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Hull looks to infrastructure to support smart city ambitions


As it joins the ranks of authorities developing smart city ambitions, Hull City Council is not rushing into detailed plans for a series of solutions.

Instead it is placing a strong initial focus on its infrastructure: the networks and digital capabilities to get the best from the internet of things (IoT) and other technologies. And according to town clerk Ian Anderson it is better placed than many cities to press ahead.

His role gives him oversight of the council’s digital activities along with procurement and legal services, a brief that he says gives him a strong awareness of how they come together and influence smart city initiatives.

“The infrastructure and ability to manage this are key,” he says.

“A lot of the time people are asking ‘What is the use case?’ and trying to build the infrastructure around it; rather than saying ‘Let’s build the infrastructure then look at generating the opportunity for people to develop solutions’. We are fortunate in Hull in that the private sector has largely provided that in a way it hasn’t elsewhere.

“As we get the procurement arrangements established we can give people the potential to develop those solutions.”

Broadband strength

Anderson says that one of Hull’s strengths is something that is often seen as a negative. It has long had a single broadband provider in locally based company KCOM and, although there are signs of other companies nudging into the local market, the implications of the monopoly have been examined by communications regulator Ofcom. Anderson points to the company having invested heavily in fibre to the point where 79% of the city now has access and it is expected to reach 100% coverage by next March.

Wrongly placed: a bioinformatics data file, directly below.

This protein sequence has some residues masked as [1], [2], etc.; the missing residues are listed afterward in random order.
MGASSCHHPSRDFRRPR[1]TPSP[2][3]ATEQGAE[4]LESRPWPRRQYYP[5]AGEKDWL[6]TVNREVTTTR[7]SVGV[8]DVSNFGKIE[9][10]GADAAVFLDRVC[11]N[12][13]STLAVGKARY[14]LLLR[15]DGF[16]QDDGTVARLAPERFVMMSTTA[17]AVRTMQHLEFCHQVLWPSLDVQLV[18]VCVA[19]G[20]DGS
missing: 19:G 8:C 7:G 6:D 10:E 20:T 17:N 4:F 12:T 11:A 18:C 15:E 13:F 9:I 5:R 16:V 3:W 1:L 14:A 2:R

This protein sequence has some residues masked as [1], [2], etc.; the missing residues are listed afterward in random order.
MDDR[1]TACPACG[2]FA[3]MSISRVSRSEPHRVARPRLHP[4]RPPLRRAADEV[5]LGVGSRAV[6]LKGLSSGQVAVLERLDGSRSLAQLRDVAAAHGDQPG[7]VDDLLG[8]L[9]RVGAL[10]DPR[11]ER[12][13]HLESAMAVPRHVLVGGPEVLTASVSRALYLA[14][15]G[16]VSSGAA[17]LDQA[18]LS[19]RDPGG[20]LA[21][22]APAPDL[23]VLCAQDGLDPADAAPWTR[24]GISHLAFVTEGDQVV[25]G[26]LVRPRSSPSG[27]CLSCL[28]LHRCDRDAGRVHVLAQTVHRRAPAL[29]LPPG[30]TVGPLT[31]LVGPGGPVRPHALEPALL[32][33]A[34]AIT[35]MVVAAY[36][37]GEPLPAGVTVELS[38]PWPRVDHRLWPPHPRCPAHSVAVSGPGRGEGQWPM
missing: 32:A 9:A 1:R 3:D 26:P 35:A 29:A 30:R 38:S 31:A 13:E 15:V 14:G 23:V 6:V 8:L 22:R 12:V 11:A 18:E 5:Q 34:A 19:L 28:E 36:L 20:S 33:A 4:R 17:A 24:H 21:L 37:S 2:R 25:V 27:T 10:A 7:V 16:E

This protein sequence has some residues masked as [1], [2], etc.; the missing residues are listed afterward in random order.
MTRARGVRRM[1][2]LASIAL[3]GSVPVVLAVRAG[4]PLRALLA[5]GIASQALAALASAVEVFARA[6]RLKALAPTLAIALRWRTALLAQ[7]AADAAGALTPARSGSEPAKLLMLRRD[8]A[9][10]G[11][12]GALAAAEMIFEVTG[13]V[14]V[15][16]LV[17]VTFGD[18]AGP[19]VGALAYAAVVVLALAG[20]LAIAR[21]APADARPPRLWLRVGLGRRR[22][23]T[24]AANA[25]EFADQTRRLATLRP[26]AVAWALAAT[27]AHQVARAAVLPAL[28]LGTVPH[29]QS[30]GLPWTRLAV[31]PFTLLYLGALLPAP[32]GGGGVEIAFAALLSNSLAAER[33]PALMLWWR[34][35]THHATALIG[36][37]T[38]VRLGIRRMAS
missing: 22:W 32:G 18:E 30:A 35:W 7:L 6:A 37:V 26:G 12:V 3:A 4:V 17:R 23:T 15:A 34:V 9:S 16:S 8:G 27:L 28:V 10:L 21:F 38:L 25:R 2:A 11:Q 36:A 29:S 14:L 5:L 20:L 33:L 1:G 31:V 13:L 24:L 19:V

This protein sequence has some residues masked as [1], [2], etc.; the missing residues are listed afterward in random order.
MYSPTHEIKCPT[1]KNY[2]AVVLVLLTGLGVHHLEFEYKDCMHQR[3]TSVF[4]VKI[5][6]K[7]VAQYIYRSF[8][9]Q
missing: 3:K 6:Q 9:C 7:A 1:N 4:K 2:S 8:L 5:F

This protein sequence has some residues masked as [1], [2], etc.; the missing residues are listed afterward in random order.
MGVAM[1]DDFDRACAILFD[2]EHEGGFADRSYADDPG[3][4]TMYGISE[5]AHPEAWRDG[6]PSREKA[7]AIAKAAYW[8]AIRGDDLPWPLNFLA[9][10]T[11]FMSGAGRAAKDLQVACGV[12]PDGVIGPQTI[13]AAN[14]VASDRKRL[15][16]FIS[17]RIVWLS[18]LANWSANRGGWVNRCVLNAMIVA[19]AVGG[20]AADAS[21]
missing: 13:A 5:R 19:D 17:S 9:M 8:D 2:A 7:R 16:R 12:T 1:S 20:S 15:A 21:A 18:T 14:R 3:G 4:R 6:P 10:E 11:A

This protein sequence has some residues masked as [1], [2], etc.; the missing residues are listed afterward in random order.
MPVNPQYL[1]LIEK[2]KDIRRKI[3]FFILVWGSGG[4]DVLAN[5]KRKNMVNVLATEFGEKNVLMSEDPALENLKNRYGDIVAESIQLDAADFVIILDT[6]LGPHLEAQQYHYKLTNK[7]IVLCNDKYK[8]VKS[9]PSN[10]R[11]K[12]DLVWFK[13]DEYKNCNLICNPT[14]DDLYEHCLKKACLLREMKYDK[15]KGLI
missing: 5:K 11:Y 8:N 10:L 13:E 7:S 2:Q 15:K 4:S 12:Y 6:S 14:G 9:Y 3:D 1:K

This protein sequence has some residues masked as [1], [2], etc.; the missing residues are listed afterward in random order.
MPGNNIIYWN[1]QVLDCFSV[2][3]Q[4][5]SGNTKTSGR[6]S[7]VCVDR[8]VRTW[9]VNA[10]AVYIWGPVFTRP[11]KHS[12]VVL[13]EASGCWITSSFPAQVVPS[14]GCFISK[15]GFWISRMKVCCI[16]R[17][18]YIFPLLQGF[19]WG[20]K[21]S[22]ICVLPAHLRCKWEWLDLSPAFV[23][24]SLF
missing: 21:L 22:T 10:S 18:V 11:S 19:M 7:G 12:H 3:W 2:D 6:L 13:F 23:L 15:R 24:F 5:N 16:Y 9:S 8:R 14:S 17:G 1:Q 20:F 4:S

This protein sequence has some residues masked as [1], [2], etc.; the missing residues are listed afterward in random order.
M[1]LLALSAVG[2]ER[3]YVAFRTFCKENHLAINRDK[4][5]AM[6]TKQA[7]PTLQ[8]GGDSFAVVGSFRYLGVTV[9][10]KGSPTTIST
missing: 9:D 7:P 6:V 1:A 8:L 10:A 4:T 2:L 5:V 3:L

In addition, he says the situation has encouraged the growth of a competitive market for alternatives to fibre, especially in wireless access connectivity. This has been supported by the council’s creation of a digital hub in the city’s old fruit market, which has provided a seedbed for small businesses to develop.

As a result at least one other significant player has emerged in the shape of Connexin, which in 2015 won a concession to use the council’s highways infrastructure to facilitate wireless access, and recently made the news with the move to install a long range wide area network (LoRaWAN) around Hull to support the use of the IoT.

“It has meant we have an unrivalled position in terms of connectivity through LoRaWAN and fibre to premises, which puts us in a strong position to look at use cases,” Anderson says. “These things have come to pass not because the Government has stimulated the market, but as a consequence of the unique situation in Hull; a fibre supplier had a dominant position and the market found a way around that. It happened to support smart city development.

“A number of ingredients have come together – the network, development of fixed wireless access and LoRaWAN, and the community of developers – and been of benefit to us in seeing how the public can take the opportunity.

Data centre plans

He also points to plans to develop some major data centres around the city – the University of Hull and KCOM are building a facility together and the council is planning to build a site in East Riding – the university’s Viper high performance computer with its capacity for heavy duty data crunching, and the C4DI digital incubator.